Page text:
When I was growing up, many Nigerian Youth preferred foreign music, today you can’t even differentiate between Nigerian Musical Videos and those from America and today, our youth prefer Nigerian music. Today, I see the Nigerian movie industry following that trend. Our technical crews are up to date, our stories are becoming very relevant in the world. What is lacking now is the fund. The big investments from corporate organisations is still lacking, especially, in the area of indigenous language movies. We pay more attention to movies in English Language, that is why Nigeria has never had a film nominated at the Oscars, because Oscar will never nominate your film in English language in the category of their Best International Film. South Africa, Sudan, Egypt has made it to the Oscars but Nigeria, the biggest in Africa has not. We need to start investing in our indigenous language, that is why my partner and I have decided to do at least one indigenous language movie every year, even though we produce English and Hausa movies too.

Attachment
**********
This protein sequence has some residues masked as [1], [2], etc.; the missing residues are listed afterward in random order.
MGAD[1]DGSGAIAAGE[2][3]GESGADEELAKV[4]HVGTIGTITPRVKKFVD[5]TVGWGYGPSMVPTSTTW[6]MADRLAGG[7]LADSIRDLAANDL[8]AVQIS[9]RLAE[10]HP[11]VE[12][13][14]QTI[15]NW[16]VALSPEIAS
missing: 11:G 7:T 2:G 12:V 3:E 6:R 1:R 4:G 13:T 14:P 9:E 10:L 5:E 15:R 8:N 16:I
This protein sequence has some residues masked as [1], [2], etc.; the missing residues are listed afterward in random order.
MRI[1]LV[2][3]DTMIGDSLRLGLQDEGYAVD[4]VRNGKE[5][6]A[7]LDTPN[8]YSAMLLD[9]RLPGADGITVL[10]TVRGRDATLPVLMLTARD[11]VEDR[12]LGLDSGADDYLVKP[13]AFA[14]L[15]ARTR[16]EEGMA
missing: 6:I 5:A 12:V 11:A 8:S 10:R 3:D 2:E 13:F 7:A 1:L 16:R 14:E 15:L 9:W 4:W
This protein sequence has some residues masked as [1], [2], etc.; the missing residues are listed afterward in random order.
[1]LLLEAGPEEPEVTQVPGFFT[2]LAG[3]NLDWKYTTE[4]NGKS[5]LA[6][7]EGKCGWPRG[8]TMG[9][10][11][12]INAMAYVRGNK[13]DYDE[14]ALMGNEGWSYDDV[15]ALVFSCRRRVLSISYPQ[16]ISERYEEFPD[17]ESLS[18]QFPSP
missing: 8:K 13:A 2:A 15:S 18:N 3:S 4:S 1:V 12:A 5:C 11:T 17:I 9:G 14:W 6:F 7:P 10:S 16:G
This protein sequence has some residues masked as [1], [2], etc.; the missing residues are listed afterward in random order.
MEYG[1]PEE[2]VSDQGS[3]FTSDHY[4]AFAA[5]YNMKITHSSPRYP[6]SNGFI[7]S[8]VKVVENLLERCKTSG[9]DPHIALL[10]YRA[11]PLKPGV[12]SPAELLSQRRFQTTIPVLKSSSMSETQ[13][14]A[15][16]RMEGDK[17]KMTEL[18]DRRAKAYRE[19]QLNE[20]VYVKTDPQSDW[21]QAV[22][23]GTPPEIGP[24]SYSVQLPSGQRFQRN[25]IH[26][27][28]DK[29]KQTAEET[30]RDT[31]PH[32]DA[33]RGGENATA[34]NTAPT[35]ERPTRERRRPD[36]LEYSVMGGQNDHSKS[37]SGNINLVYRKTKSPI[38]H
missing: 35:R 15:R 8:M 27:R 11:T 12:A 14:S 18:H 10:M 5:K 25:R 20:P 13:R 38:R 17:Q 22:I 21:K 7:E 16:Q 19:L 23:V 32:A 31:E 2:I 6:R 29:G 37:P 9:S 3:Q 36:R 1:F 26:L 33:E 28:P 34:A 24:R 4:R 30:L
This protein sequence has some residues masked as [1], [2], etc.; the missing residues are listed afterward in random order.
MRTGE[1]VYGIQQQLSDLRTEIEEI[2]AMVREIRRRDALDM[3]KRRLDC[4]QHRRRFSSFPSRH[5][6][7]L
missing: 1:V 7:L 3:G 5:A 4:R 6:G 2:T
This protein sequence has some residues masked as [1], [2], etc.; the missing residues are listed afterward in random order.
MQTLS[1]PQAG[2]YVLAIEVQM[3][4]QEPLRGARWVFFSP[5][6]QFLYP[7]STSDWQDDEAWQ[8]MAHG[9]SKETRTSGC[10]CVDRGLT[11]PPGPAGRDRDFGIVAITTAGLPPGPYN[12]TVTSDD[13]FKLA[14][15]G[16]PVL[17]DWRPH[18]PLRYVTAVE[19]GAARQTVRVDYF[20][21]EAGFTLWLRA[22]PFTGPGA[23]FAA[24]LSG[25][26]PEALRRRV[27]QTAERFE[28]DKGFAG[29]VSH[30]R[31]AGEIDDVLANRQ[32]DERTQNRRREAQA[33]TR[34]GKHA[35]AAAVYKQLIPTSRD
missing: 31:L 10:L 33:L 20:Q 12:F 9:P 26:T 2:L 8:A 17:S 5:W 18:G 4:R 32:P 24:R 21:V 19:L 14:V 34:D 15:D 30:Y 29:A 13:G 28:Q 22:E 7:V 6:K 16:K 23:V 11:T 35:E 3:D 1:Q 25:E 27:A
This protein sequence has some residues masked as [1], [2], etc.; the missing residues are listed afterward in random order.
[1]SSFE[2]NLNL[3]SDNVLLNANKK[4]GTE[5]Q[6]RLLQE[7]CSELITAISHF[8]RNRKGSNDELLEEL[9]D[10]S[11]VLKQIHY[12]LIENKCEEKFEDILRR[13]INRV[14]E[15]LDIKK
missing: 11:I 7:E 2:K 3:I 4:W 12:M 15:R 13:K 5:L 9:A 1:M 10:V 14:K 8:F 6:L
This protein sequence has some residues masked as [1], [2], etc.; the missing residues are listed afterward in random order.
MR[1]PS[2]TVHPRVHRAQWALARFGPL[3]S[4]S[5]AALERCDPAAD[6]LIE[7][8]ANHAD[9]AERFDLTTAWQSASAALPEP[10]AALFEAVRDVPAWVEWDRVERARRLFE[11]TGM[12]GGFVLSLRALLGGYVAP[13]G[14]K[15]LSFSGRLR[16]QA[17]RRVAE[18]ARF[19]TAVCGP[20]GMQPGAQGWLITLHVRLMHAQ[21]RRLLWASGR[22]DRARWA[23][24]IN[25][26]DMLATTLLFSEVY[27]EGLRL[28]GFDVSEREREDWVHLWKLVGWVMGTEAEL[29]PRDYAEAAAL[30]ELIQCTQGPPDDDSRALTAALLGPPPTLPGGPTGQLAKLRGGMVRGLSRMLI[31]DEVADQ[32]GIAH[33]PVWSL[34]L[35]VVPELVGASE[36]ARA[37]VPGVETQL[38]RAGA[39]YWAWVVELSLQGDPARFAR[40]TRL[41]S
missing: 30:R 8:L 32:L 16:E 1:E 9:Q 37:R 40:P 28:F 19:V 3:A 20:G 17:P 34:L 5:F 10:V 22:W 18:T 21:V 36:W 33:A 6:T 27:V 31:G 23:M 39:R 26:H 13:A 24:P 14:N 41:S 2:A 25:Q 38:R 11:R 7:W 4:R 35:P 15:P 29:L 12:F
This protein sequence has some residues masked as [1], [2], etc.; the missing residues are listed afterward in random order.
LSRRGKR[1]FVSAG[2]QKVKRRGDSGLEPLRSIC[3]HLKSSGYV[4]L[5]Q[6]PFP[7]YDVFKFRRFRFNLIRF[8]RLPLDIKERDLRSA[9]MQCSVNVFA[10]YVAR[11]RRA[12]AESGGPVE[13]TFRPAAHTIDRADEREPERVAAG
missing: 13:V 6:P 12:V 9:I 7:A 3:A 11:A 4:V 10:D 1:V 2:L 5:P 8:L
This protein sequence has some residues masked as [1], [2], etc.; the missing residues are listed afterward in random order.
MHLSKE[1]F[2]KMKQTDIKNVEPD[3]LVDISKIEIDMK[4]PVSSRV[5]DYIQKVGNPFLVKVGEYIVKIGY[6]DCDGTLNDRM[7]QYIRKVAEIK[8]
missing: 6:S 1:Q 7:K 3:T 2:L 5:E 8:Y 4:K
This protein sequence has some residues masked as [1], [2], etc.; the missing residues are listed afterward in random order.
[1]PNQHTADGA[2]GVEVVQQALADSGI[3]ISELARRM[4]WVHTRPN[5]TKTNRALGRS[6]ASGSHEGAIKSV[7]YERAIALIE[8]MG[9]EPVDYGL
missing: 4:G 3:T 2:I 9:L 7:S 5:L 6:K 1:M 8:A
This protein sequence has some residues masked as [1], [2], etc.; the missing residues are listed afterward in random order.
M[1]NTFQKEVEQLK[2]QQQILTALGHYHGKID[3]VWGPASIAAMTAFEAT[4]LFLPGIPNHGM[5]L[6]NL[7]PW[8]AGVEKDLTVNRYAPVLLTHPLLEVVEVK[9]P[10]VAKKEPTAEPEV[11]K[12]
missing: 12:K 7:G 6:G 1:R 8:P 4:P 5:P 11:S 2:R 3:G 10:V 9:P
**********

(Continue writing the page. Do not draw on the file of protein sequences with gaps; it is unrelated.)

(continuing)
What is the best and worst part of being an actor?


The best part is the fame, recognition and the way your face open doors, the not-too-good part is losing your privacy. Sometimes I want to park my car and buy roasted corn, that is fast becoming an issue, because I once met a guy who smiled and said ‘Oh, so you too eat corn’ (laughs) for God’s sake I am human, I’ve got to eat.


What makes you special and unique as an actress in a whirlpool thriving with newcomers and existing actors who have made their names in the industry?


Well, I can’t see myself entirely but I believe in me. People have always made reference to my voice. My boss and Manager, Abiodun Jimoh said it was my ability to fit into an English speaking role and Yoruba speaking role very well. He said only few people have the beauty and those abilities. More importantly for me is the ability to learn, explore, focus and draw out a clear vision and goals.